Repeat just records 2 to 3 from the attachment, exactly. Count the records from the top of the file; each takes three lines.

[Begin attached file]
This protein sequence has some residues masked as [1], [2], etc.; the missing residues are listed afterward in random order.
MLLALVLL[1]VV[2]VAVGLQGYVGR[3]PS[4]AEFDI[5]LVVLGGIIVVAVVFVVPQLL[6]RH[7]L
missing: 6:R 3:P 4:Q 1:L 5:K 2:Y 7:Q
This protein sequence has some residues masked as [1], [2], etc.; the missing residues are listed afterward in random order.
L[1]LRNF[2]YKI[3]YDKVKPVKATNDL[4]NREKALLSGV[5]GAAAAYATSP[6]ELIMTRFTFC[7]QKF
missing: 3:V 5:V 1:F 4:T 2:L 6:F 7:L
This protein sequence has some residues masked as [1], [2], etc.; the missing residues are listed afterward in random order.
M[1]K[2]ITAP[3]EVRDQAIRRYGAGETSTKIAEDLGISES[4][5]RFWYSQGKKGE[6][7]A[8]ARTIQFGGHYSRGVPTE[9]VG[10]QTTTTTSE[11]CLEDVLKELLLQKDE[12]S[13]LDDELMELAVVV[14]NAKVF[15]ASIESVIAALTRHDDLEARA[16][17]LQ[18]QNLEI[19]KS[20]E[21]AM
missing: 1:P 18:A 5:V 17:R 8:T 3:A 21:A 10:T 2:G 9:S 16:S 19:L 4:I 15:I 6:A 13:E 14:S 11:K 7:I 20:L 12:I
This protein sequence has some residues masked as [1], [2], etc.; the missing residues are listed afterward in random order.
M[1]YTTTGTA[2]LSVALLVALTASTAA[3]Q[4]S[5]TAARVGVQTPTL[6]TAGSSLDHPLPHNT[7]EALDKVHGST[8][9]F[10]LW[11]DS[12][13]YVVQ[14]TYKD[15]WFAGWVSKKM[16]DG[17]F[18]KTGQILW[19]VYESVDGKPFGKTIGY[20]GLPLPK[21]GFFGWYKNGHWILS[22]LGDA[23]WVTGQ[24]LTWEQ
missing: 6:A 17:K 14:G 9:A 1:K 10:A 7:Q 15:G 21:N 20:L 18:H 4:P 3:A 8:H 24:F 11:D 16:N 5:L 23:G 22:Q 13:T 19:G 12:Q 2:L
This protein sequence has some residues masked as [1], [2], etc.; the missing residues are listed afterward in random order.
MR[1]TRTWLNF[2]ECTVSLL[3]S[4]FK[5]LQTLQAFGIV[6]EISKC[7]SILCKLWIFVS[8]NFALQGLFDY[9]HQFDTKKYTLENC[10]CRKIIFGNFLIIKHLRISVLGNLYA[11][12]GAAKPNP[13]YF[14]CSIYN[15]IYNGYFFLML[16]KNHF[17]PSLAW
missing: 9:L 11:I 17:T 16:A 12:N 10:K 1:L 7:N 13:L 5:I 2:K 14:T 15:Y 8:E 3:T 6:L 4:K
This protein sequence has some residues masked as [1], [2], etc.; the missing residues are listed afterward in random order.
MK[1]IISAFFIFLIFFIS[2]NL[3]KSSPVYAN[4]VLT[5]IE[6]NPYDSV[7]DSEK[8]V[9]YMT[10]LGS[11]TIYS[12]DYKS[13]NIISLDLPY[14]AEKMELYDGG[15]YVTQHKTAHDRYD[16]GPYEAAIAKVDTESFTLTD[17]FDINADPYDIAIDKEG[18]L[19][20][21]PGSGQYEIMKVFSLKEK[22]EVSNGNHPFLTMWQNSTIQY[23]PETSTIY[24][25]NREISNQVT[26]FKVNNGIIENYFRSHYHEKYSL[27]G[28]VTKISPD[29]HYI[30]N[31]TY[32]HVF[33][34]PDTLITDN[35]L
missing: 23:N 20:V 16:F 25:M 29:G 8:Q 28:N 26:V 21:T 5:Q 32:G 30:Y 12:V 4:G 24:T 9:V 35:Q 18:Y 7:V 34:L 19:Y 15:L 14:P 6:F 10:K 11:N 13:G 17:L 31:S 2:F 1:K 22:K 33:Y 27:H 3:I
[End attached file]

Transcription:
This protein sequence has some residues masked as [1], [2], etc.; the missing residues are listed afterward in random order.
L[1]LRNF[2]YKI[3]YDKVKPVKATNDL[4]NREKALLSGV[5]GAAAAYATSP[6]ELIMTRFTFC[7]QKF
missing: 3:V 5:V 1:F 4:T 2:L 6:F 7:L
This protein sequence has some residues masked as [1], [2], etc.; the missing residues are listed afterward in random order.
M[1]K[2]ITAP[3]EVRDQAIRRYGAGETSTKIAEDLGISES[4][5]RFWYSQGKKGE[6][7]A[8]ARTIQFGGHYSRGVPTE[9]VG[10]QTTTTTSE[11]CLEDVLKELLLQKDE[12]S[13]LDDELMELAVVV[14]NAKVF[15]ASIESVIAALTRHDDLEARA[16][17]LQ[18]QNLEI[19]KS[20]E[21]AM
missing: 1:P 18:A 5:V 17:R 8:T 3:A 21:A 10:T 2:G 9:S 16:S 19:L 4:I 15:I 6:A 13:E 14:S 11:K 7:I 20:L 12:I